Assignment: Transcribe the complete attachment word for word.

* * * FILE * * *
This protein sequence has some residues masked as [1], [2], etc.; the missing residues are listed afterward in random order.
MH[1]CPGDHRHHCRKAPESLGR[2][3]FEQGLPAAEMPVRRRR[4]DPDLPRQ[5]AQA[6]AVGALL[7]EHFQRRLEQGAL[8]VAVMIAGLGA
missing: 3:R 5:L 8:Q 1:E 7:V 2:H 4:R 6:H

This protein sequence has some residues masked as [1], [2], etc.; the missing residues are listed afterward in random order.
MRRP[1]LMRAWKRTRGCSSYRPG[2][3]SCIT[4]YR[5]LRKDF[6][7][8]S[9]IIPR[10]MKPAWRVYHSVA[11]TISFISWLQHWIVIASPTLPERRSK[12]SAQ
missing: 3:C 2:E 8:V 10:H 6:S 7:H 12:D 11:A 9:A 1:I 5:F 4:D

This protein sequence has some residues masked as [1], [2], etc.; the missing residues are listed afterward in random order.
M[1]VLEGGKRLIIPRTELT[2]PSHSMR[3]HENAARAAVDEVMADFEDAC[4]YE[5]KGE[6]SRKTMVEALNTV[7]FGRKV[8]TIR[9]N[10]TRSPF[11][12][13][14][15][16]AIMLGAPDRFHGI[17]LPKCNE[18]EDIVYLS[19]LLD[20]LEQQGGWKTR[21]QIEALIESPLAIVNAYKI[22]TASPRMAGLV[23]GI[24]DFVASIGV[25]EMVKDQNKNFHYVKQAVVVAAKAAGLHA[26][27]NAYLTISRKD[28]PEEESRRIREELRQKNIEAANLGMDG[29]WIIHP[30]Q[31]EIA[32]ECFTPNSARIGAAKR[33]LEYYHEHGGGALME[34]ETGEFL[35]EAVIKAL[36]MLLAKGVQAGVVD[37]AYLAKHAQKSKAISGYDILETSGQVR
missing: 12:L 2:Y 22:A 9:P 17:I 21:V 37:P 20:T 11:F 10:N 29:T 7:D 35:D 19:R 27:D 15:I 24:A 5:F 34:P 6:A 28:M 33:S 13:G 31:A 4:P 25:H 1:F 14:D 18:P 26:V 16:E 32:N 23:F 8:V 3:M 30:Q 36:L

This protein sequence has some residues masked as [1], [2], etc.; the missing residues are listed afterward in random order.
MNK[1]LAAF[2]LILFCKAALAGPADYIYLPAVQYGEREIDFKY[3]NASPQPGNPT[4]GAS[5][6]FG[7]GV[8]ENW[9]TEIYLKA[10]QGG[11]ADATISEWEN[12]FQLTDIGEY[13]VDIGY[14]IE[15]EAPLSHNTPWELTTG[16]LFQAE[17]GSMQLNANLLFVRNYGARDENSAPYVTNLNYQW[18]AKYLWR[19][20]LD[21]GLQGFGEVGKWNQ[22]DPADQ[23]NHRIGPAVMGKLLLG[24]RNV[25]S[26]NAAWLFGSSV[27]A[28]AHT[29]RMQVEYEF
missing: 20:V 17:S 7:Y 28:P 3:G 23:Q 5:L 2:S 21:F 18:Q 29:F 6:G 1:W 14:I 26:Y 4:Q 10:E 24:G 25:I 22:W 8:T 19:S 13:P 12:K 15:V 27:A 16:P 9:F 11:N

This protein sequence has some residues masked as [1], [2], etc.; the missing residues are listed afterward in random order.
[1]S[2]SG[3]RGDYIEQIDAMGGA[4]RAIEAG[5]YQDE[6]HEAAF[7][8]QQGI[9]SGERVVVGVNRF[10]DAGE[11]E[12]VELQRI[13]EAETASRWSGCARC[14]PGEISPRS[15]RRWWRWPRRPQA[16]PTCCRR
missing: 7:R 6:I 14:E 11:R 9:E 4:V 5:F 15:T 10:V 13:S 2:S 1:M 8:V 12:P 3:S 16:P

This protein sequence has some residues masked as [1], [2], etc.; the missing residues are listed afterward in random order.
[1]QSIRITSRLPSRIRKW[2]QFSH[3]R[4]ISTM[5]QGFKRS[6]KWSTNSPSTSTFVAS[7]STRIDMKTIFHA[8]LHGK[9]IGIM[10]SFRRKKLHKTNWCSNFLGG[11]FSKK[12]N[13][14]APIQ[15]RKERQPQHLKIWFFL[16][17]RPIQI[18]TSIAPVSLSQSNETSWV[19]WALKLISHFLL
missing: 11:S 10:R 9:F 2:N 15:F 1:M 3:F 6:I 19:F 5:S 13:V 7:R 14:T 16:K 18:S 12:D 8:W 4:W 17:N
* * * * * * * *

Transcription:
This protein sequence has some residues masked as [1], [2], etc.; the missing residues are listed afterward in random order.
MH[1]CPGDHRHHCRKAPESLGR[2][3]FEQGLPAAEMPVRRRR[4]DPDLPRQ[5]AQA[6]AVGALL[7]EHFQRRLEQGAL[8]VAVMIAGLGA
missing: 3:R 5:L 8:Q 1:E 7:V 2:H 4:R 6:H

This protein sequence has some residues masked as [1], [2], etc.; the missing residues are listed afterward in random order.
MRRP[1]LMRAWKRTRGCSSYRPG[2][3]SCIT[4]YR[5]LRKDF[6][7][8]S[9]IIPR[10]MKPAWRVYHSVA[11]TISFISWLQHWIVIASPTLPERRSK[12]SAQ
missing: 3:C 2:E 8:V 10:H 6:S 7:H 12:D 11:A 9:A 1:I 5:F 4:D

This protein sequence has some residues masked as [1], [2], etc.; the missing residues are listed afterward in random order.
M[1]VLEGGKRLIIPRTELT[2]PSHSMR[3]HENAARAAVDEVMADFEDAC[4]YE[5]KGE[6]SRKTMVEALNTV[7]FGRKV[8]TIR[9]N[10]TRSPF[11][12][13][14][15][16]AIMLGAPDRFHGI[17]LPKCNE[18]EDIVYLS[19]LLD[20]LEQQGGWKTR[21]QIEALIESPLAIVNAYKI[22]TASPRMAGLV[23]GI[24]DFVASIGV[25]EMVKDQNKNFHYVKQAVVVAAKAAGLHA[26][27]NAYLTISRKD[28]PEEESRRIREELRQKNIEAANLGMDG[29]WIIHP[30]Q[31]EIA[32]ECFTPNSARIGAAKR[33]LEYYHEHGGGALME[34]ETGEFL[35]EAVIKAL[36]MLLAKGVQAGVVD[37]AYLAKHAQKSKAISGYDILETSGQVR
missing: 12:L 2:Y 22:A 9:P 17:I 21:V 37:P 20:T 11:F 10:N 29:T 7:D 35:D 19:R 27:D 15:I 24:A 5:F 34:P 6:A 28:M 33:S 13:G 31:A 4:P 25:H 1:F 14:D 18:P 26:V 16:E 32:N 23:F 8:V 3:M 30:Q 36:L

This protein sequence has some residues masked as [1], [2], etc.; the missing residues are listed afterward in random order.
MNK[1]LAAF[2]LILFCKAALAGPADYIYLPAVQYGEREIDFKY[3]NASPQPGNPT[4]GAS[5][6]FG[7]GV[8]ENW[9]TEIYLKA[10]QGG[11]ADATISEWEN[12]FQLTDIGEY[13]VDIGY[14]IE[15]EAPLSHNTPWELTTG[16]LFQAE[17]GSMQLNANLLFVRNYGARDENSAPYVTNLNYQW[18]AKYLWR[19][20]LD[21]GLQGFGEVGKWNQ[22]DPADQ[23]NHRIGPAVMGKLLLG[24]RNV[25]S[26]NAAWLFGSSV[27]A[28]AHT[29]RMQVEYEF
missing: 20:V 17:S 7:Y 28:P 3:G 23:Q 5:L 2:S 21:F 18:Q 29:F 6:G 1:W 14:I 26:Y 4:Q 10:E 24:G 25:I 22:W 8:T 19:S 13:P 12:K 15:V 27:A 16:P 9:F 11:N

This protein sequence has some residues masked as [1], [2], etc.; the missing residues are listed afterward in random order.
[1]S[2]SG[3]RGDYIEQIDAMGGA[4]RAIEAG[5]YQDE[6]HEAAF[7][8]QQGI[9]SGERVVVGVNRF[10]DAGE[11]E[12]VELQRI[13]EAETASRWSGCARC[14]PGEISPRS[15]RRWWRWPRRPQA[16]PTCCRR
missing: 7:R 6:I 14:E 11:R 9:E 4:V 5:F 15:T 10:V 13:S 2:S 1:M 8:V 12:P 3:S 16:P

This protein sequence has some residues masked as [1], [2], etc.; the missing residues are listed afterward in random order.
[1]QSIRITSRLPSRIRKW[2]QFSH[3]R[4]ISTM[5]QGFKRS[6]KWSTNSPSTSTFVAS[7]STRIDMKTIFHA[8]LHGK[9]IGIM[10]SFRRKKLHKTNWCSNFLGG[11]FSKK[12]N[13][14]APIQ[15]RKERQPQHLKIWFFL[16][17]RPIQI[18]TSIAPVSLSQSNETSWV[19]WALKLISHFLL
missing: 11:S 10:R 9:F 2:N 15:F 1:M 3:F 6:I 19:F 5:S 13:V 7:R 14:T 16:K 18:S 12:D 8:W 4:W 17:N